Last week I voted. At least I thought I did. I voted by fax, and apparently the bottoms of all the faxes got cut off because either my fax machine or the voting office’s fax machine can’t handle paper as long as the Florida ballot (8.5×17). So yesterday I mailed it in from Canada, which means my ballot will count but won’t get there for over a week after the election. I have few illusions that it will swing the vote or that they will still be counting votes ten days after, but crazier things have been known to happen in Florida elections.
I’ll admit I wasted my vote. After all, a vote for any but the two main candidates is a wasted vote, right? Perhaps living in Canada has given me the strange idea that other parties are legitimate votes, and that if you don’t like the two main candidates, you simply vote for someone else. A true wasted vote would have been for my favorite candidate, Evan McMullin. Apparently Florida got tired of counting votes for Mickie Mouse (who will likely have another strong year), and now doesn’t count any write-ins that are not officially registered. McMullin missed the cut, so I decided I couldn’t in good faith cast my vote straight into the circular file.
But I did vote, and I didn’t have to close my eyes and hold my nose as I did it. If enough of my countrymen did the same thing, today could get very interesting.
So why did I vote for someone who has no chance of winning? It comes down to leadership, so I thought I’d explain myself on the Back Row Leader. A few quick factors I considered, and then my primary concern:
- You cannot be a leader without curiosity. Leaders are readers, and safety is found in an abundance of counsellors (Prov 11:14). Trump has an appalling lack of curiosity.
- Both candidates are strategic and calculating, and they have a long record of getting ahead in either the political arena or the business arena by negotiating, compromising and telling parties what they need to hear. We don’t often see the real Clinton behind her carefully-scripted responses, and Trump has strung along a lot of dissimilar supporters by the use of innuendo and vague platitudes that they can freely conclude that he is one of them. This includes evangelicals.
- Thanks to wikileaks and the many investigations, we know more of Clinton than we want to. But the lack of knowledge about Trump scares me. Why won’t he release his taxes? Why won’t he say anything negative about Putin? He hasn’t established any reason for me to give him the benefit of the doubt.
To be honest, all of these are minor factors. My primary concern is character.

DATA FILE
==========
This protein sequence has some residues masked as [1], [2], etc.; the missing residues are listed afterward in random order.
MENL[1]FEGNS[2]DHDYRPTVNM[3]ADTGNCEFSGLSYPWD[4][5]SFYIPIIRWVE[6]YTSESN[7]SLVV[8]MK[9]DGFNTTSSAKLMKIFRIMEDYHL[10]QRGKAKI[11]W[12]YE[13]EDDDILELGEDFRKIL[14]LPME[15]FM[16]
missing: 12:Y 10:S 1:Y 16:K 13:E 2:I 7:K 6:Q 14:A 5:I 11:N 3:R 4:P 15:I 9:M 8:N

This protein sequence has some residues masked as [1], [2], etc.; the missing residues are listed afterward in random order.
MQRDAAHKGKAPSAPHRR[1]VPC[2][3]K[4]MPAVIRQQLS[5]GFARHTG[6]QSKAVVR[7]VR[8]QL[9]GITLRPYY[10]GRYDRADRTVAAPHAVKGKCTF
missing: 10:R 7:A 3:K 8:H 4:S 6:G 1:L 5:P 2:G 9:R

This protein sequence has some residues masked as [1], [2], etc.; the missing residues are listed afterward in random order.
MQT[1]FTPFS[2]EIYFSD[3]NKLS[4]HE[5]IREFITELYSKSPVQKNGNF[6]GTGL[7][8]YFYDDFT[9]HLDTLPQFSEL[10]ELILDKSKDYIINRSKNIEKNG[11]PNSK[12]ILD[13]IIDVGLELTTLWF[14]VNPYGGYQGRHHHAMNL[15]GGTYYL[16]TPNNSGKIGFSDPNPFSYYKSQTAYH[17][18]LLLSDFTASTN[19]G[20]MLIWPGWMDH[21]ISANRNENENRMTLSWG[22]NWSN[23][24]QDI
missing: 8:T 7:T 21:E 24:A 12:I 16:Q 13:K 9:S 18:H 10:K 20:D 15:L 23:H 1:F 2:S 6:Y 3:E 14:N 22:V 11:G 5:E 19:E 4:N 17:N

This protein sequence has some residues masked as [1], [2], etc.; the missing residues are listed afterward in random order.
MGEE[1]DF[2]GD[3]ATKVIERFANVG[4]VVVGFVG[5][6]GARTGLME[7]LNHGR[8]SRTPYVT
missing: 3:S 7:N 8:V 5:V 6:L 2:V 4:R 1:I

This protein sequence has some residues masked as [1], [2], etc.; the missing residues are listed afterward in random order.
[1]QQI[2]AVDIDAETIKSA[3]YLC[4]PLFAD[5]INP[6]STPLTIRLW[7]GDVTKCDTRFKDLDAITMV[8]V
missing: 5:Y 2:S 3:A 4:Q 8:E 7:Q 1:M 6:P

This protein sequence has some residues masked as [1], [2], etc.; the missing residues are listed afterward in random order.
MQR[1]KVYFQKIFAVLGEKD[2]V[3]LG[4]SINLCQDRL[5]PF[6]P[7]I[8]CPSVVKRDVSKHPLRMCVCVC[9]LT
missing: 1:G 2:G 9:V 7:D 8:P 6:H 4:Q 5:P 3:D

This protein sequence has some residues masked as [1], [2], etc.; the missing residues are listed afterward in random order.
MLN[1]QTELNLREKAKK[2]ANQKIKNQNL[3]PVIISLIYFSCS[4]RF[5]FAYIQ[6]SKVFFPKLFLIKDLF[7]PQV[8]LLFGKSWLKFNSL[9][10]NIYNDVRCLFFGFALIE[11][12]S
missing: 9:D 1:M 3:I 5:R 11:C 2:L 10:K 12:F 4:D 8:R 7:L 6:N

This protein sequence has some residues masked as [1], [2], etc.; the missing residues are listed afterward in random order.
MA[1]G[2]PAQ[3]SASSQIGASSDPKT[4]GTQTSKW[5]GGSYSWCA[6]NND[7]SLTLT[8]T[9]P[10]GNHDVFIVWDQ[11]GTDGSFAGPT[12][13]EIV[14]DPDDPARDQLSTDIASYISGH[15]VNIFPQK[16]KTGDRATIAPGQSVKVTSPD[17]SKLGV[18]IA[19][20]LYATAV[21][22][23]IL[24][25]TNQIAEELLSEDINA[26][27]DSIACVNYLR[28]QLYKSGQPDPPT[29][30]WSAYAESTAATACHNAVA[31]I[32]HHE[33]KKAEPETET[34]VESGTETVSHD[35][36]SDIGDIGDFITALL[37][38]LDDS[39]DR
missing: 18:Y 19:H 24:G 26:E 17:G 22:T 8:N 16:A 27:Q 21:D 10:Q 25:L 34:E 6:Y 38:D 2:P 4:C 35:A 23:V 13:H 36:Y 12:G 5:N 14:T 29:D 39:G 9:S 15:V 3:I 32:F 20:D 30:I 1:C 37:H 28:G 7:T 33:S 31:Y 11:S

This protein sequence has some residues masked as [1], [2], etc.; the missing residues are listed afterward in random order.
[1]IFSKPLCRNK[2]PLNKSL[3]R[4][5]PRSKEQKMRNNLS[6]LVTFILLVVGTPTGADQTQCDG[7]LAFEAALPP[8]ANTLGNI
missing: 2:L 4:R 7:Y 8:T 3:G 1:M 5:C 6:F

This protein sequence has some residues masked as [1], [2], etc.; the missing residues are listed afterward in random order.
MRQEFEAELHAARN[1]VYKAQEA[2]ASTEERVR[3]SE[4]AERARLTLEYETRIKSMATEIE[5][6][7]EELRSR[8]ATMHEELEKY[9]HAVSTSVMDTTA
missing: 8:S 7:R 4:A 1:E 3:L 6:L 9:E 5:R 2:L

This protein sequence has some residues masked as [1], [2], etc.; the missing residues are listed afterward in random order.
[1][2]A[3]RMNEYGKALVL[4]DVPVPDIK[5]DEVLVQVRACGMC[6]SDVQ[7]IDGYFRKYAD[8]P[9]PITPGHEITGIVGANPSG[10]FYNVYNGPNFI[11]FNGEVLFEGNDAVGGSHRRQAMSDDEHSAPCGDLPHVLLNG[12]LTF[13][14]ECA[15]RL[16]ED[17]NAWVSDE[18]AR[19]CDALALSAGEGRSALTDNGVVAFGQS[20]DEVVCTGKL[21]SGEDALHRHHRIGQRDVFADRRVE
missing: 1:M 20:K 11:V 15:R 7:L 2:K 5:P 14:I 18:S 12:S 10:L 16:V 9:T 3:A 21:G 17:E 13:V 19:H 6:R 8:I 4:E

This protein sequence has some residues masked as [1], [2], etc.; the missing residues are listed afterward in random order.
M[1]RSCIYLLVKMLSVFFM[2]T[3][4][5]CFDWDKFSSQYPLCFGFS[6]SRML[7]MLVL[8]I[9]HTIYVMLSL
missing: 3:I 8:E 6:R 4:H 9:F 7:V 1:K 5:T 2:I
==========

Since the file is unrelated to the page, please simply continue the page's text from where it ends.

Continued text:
In every leadership development program I’ve run, I’ve started with the premise that if you develop someone with bad character, you enable their abuse of power. How much bigger a concern when you’re talking about the most powerful office on the planet!
We know both have failing marks in morality, but there’s one distinction for me. Character is particularly important if there is no track record or experience to tell us how someone is going to lead or make decisions.
And character is critical when one candidate so clearly relies on instincts. That kind of leader can be erratic, wear out followers who jump at his whims and build dependence on him as the sole problem solver. With no clear ties to either party, Trump will chart his own course, whether it was what he said in his campaign promises or not.
That’s why character is my number one factor. A president with bad character who goes with gut instinct is a scary proposition.
Let me close with a word to my fellow evangelicals. It’s one thing to recognize the flaws of both candidates but pragmatically decide you need to cast your vote for one or the other in spite of the character issues. It’s another to change your beliefs because of the candidates. If you spoke out against Bill Clinton’s morality, then you need to do the same with Trump. To decide that character is no longer important because this time the candidate is in your party is disingenuous hypocrisy. I was sickened to see an article in Christianity Today online that says evangelical Christians have been doing just that. Evangelicals are now the single group least likely to vote based on morality! As Ed Stetzer points out, that’s the textbook definition to selling your soul.
I’m praying for our country today, but I’m also praying for fellow believers who are facing an agonizing decision.